Growing up and living in Georgia, Nellie Mae Rowe had a yard outside her home filled with various decorations. In an untitled piece from 1978, she includes as the centerpiece a black-and-white photo of herself. Inks of a vivid hue are used to color her dress and the yard she stands in. A frame surrounds the photograph, decorated with birds, flowers, and a tree, colored mostly in orange. The artist’s pride in her creation is evident in the large signature on the top of the frame, along with the date the piece was created. In a second work, a beautiful drawing called Untitled (Woman Talking to Animals) (1981), two figures on the right, one with a green hat and shirt, look to the left to a menagerie of animals–dogs, including a long red dog at the bottom of the painting; cats; and three blue birds, the largest placed at the high center of the painting. Rowe grew up on a farm, and this composition indicates close familiarity with the fauna of her youth. The drawing, which takes place against a gray-black background, teems with energy. It portrays a world far away from the sidewalks and streets surrounding the Morgan Library, communicating an existence close to nature.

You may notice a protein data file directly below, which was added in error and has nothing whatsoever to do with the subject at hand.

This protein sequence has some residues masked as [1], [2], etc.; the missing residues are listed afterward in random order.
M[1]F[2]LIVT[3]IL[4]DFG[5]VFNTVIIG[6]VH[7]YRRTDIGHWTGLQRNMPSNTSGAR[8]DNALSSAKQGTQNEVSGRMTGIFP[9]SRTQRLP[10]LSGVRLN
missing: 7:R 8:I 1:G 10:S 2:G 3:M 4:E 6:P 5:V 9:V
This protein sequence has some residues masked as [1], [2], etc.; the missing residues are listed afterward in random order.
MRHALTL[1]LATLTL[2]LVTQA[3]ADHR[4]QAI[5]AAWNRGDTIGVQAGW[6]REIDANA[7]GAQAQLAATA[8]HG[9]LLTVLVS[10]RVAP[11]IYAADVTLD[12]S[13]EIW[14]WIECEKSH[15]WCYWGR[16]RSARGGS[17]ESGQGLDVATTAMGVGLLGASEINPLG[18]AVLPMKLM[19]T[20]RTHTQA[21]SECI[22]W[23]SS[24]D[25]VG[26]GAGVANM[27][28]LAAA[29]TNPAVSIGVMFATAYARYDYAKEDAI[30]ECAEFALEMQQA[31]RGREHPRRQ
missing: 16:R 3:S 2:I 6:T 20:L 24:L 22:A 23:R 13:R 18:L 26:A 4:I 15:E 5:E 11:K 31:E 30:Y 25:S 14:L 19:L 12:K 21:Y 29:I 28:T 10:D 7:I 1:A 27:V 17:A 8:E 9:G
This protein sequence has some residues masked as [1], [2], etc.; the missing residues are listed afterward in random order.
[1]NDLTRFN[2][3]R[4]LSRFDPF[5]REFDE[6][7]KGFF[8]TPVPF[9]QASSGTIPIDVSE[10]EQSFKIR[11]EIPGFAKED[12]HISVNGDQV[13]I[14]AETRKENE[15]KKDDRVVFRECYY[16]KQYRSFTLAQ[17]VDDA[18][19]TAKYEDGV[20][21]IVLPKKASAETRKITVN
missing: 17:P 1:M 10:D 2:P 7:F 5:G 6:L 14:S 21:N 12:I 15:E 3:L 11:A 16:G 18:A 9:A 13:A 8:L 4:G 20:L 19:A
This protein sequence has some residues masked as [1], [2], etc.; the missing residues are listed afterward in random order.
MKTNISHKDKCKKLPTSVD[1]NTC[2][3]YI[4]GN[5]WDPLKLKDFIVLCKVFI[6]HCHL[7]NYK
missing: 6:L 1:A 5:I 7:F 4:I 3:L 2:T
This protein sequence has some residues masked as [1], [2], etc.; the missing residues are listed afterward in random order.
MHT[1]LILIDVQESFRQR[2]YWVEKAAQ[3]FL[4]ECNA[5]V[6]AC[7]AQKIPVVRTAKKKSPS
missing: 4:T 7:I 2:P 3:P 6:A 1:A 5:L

Glorie Jean and Her Friends (1987), by Henry Speller, presents three white women in revealing swimsuits that allow us to see their breasts and genitals. Their faces display frozen smiles; the color of their hair is various, from blonde to brown to red. The depiction of these sexualized images by a black man, even as late as 1987, possesses transgressive force–mythologies of black-white erotic relations continue, revealing the power of a racialized desire. The women look like performers in a burlesque theater; whatever their vocation may be, the visibility of their sexual attributes results in a frisson of excitement and play. We remember that, until recently, white women were forbidden objects of desire for black men in America. Courthouse (1986) is a colorful rendering of a public building, composed of a sloped roof with what look like water towers on top of it. The building itself is made up of open squares and rectangles, but also with parts of the building being brightly colored–two wheels are attached to the water-tank-like structures on top of the building, while at the bottom of the drawing, we see a gray foundation supporting it. This is a wonderful work of art, approximating a large structure in a most imaginative manner.